Came across and liked this web architecture basics video, so that’s our Tech Byte for today!
This week’s tech bytes topic: Computer Networking for Beginners
The mandatory Tech Bytes topic for tech writers 🙂 Here’s my favorite video on the topic:
GitHub is a popular version control and collaboration. In my experience, learning GitHub can add tremendous value to your profile as a technical writer. GitHub enables you to contribute to open source projects and build your documentation profile. It also demonstrates your collaboration skills (working with developers and other team members), knowledge about version control, and overall technological literacy and comfort.
Getting started with GitHub is fairly easy. Follow the official guide to create your own repository!
And watch this video:
Last week, we learned about cloud platforms. This week, let’s discuss the next step in the technological evolution: Containers.
Two of the popular containers are Docker and Kubernetes (an incredible open-source project):
In the last post, we learned about how the internet works. This week, let’s build on that knowledge to learn about cloud computing. But before that, we need to discuss data centers:
Next, we need to understand virtualization:
Now we can learn about cloud computing:
Finally, let’s learn about two popular cloud computing platforms: Amazon Web Services (AWS) and DigitalOcean:
This topic needs no introduction, so let’s jump right into today’s brilliant resource:
In January, we focused on building our tech skillset:
Now that you have familiarized yourself with the basic architecture and programming of apps and websites, you might want to scale your app, host it on a cloud platform, and deploy it on a orchestration platforms such as containers. Sounds daunting? That’s because it is.
Yet that is what deeply-technical writers do at their everyday jobs. The technologically complex products that our companies develop do not work in isolation. These products are used in an even more technologically complex environment. And to document these products well, it is imperative to understand the ecosystem they are used in. For instance, to document CockroachDB, me and my fellow technical writers at Cockroach Labs need to learn how to deploy CockroachDB on AWS, Google Cloud, Azure, and how to use orchestration technologies such as Kubernetes and Docker. And we have to evolve our knowledge in parallel with the evolving technological landscape.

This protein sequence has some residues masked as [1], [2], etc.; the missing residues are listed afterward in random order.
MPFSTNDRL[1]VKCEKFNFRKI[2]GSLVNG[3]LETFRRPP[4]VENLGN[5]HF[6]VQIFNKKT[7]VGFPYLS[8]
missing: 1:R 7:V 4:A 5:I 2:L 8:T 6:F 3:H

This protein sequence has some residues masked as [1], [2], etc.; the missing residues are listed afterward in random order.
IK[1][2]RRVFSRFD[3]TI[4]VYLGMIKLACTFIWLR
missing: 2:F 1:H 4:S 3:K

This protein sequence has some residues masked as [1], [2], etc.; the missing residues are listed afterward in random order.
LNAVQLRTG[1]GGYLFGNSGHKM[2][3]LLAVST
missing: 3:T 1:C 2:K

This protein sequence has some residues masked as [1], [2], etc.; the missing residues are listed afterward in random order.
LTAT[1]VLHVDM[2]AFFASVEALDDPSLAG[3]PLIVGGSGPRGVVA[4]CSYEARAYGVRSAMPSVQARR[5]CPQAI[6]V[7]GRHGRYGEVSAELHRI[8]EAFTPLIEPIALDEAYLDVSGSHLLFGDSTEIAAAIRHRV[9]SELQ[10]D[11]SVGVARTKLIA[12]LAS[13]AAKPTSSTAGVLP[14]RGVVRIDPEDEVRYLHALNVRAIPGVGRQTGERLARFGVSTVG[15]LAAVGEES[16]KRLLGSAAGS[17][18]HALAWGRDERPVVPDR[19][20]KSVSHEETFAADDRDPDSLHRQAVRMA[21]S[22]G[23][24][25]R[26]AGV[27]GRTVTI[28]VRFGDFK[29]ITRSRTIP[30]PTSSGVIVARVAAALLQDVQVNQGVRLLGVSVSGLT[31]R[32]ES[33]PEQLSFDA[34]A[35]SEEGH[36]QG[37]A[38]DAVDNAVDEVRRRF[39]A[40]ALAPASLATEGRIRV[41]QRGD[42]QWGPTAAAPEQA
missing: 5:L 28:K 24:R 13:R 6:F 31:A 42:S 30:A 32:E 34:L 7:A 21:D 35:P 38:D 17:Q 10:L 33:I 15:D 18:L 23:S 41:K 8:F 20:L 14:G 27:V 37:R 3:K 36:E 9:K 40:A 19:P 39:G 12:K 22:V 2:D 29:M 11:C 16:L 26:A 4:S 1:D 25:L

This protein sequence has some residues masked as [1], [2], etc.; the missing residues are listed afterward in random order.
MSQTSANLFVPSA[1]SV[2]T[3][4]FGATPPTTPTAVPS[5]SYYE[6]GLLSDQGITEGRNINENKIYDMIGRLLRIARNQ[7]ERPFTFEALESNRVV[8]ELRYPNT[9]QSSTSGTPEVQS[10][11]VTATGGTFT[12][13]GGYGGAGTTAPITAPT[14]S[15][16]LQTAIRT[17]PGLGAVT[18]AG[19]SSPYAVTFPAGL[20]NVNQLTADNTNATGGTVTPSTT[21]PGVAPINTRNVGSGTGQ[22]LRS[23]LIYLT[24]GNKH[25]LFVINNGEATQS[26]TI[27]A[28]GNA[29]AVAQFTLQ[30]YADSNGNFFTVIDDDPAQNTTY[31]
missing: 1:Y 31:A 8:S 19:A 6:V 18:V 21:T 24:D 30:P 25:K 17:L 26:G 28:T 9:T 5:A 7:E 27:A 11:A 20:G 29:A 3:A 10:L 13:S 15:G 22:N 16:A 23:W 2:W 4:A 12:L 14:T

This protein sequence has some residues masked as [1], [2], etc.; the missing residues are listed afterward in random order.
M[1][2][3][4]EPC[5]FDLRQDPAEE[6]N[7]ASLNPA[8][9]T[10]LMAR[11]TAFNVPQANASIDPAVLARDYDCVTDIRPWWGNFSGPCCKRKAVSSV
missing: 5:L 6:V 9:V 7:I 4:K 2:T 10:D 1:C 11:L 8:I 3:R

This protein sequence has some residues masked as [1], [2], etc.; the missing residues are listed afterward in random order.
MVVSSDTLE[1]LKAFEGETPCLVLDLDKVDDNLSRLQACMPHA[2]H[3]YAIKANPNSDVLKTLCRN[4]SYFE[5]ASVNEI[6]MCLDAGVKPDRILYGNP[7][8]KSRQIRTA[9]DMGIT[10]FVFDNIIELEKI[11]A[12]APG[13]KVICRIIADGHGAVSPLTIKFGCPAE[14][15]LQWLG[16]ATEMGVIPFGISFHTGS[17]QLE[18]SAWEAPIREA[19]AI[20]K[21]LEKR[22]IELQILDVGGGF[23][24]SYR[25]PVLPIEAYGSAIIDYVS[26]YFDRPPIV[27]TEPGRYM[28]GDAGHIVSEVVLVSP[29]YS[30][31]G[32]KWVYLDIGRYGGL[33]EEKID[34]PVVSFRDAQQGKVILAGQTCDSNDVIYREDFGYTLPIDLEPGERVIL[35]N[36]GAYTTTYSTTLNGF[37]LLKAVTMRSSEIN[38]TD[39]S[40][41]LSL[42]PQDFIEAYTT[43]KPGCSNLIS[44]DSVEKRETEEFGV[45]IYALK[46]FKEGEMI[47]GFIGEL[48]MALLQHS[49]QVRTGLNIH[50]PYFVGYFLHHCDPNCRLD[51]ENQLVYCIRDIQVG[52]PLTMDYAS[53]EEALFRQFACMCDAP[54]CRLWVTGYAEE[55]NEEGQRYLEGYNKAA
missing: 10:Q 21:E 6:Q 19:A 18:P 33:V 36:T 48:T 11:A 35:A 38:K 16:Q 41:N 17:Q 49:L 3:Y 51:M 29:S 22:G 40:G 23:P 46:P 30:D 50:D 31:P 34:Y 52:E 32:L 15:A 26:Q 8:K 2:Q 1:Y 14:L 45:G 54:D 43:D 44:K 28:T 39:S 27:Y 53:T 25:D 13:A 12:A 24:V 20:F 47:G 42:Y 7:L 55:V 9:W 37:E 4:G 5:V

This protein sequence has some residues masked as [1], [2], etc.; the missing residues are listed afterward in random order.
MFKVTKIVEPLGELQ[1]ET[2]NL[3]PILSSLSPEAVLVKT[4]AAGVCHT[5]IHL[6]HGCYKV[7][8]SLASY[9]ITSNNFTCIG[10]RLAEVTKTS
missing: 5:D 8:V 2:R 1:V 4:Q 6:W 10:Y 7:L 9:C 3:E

This can definitely seem daunting for a beginner tech writer, and rightly so. But the important thing to remember is you can never familiarize yourself with all the technology out there – no one can. What you can do, however, is become comfortable with the technology and its ever-evolving nature. In my experience, learning how to learn is the mandatory skill for a technologically-literate writer.
To that end, let’s familiarize ourselves with the common tech jargon that forms the everyday vernacular of developers. Understanding these technical concepts will help you to communicate better with the developers and take on technically challenging documentation projects with confidence. This month’s resources will discuss:
- How does the internet work? (Scheduled for 02/09/2018)
- Cloud computing for beginners (What is cloud computing? Introduction to AWS and DigitalOcean) (Scheduled for 02/16/2018)
- Containers for beginners (What are containers? Introduction to Kubernetes) (Scheduled for 02/23/2018)
In the previous post, I shared a resource for Python, which is an excellent language for server-side programming. This week, I want to share a resource for the web client-side programming. This week’s resource is HTML for absolute beginners. It is an hour-long video that shows you how to build a web page from scratch. I love that it’s so hands-on and builds up from the basics of HTML programming. Check out the video here:
Bonus tip: Learning HTML makes it very easy to learn authoring languages such as XML and Markdown.
If you are new to programming, Python is a great first language to learn. It is easy to read, versatile, and lends itself well to a variety of projects. Learning Python can help you learn data science, machine learning, building web apps, and so on.
My favorite CS YouTuber, CSDojo, has recently started a Python for absolute beginners series. Each video is about 20 minutes long, so I can watch and follow along one video per day and make progress incrementally. He combines theory with hands-on examples, so after every video, I get a sense of accomplishment, which I find very rewarding. Check out the series here: